So it's a step process. It's a phased deployment into our environment. What's important about this early adopters group as well, is that it tests out your training and your communications plans as well. This is that dry run for when the rest of the organization comes in. You're also building advocates that help your supported environment scale. Right, so when the rest of the group comes in, you'll have somebody in the office within arm's reach that you can ask questions to. Finally, we have a global go live. This is where the majority of the organization will come in at the same time. We try to minimize ideas around phase go lives. So this is contrary to typical IT deployments where we do multiple, multiple phases. In fact, we try and limit it to these three phases, if not four, and the reason for that is we want to bring users into the G Suite environment who work together, to minimize something called coexistence. Which means if you have a foot in two different environments, how will they work together when it comes to calendaring?
We have tools to bridge that gap, but we don't want that to be a long-term solution. So we try to bring people in as quickly as possible. We've had go lives as upwards of 90,000 users coming into our environment on the same day. So let's talk about the people component of this. We talked through the technical components of that switch, but what does that change management look like? And I always say that a move to G Suite, two-thirds of it is the people component. It's the change management side of things. So this is our approach for how we handle change management. I'm going to work on the right side first, which is the communications in training, and if there's nothing else that you remember, it;s the word diversify. When it comes to creating a change management plan for your staff at the scale that we have been talking about, diversifying your communications plan and diversifying your training plan is super important. People hear and see things in different ways that resonate with them.
People will consume training in different ways that resonate with them. Some folks will like a setting like this and want to be trained in person, and others just want to sit at their desk and do it in a self-paced mode. So we want to make sure that your plans for a move incorporate that diversity. We also want to do a bit of organizational analysis to understand who are the users in your organization that will be most impacted by switch to G Suite. We pay special attention, for example, to admin assistance. . They use the tools, especially the messaging collaboration tools, very differently than typical staff may. And we've paid special attention on the training and the communication with them, even being shoulder to shoulder with them on important days when they're switching to our environment. And also sponsorship is super important. When we're talking about a large organization like you saw today, at Verizon or Colgate-Palmolive. Having that top down sponsorship to say, this is why we are moving to an environment like Google, this is what it means to us as an organization, is super important.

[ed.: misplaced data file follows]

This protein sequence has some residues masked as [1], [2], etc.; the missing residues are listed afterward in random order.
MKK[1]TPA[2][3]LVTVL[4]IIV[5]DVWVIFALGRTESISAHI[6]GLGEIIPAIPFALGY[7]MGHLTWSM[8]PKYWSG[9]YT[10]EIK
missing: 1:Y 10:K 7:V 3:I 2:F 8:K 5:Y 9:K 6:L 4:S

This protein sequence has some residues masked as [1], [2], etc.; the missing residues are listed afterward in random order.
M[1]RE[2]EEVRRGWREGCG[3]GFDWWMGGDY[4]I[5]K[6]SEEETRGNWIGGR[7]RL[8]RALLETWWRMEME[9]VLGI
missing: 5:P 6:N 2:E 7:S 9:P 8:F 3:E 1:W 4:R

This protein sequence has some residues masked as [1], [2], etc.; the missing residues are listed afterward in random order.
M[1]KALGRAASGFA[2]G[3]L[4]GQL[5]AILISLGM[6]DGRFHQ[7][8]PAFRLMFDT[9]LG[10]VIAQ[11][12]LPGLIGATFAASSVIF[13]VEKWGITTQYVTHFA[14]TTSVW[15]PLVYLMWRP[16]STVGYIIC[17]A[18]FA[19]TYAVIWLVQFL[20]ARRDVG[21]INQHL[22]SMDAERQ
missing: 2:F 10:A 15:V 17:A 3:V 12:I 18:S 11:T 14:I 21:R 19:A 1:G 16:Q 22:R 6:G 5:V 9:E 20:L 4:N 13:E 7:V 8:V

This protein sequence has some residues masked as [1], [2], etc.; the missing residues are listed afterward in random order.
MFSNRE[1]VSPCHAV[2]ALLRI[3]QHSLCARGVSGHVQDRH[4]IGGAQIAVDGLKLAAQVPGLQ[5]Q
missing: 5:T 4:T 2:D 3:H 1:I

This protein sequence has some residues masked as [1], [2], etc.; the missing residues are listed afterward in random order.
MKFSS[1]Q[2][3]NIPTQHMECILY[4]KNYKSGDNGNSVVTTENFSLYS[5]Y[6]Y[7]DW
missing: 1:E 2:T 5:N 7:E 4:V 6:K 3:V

But there's a small nuance. Sponsorship also includes the bottom up. Getting your staff involved in the process. You don't want to dictate to them that, hey, you're moving to a new environment, tough. You want them involved in that process and I'll talk to you in this next slide about what that means. We have a program called Google Guides and what it is it's an old change management best practice around creating change agents, and we call them Google Guides. It's a fun thing to do. And in that early adopter phase I talked about earlier, we typically recruit a set of Google Guides. And these Google Guides are growing into the environment, a month or more earlier than the rest of the staff, and they're given the opportunity to train on the toolset, and start using it in their business workflows, and advocate for the change that's happening. These are typically folks who are using Google in their personal lives or they've used it at a previous job. They're very excited about the move that's to take place and they want to help their own team members make this transition successfully.
So we pay special attention to these Google Guides and make sure that they're deployed out to key offices and environments so that they can help us scale our transition. Of course it's, super important that when you move to Google that you make it fun. This isn't a typical upgrade of your operating system or your usual upgrade of your last environment. This move is exciting. I have never had so much fun in this sort of an IT project as I have in deploying G Suite. Go lives have cupcakes and parties. I remember a DJ booth once. You can make this a lot of fun and fit the culture that you want to move into as an organization. So I wanted to make sure that you understood that we have tons of tools behind this methodology to help you make this transition. Not only Google, but our partners as well. They've built on top of the base that we've created and we make it super easy for you to make that transition. So for example, we have kickoff templates and presentations that you can use to actually get the change rolling.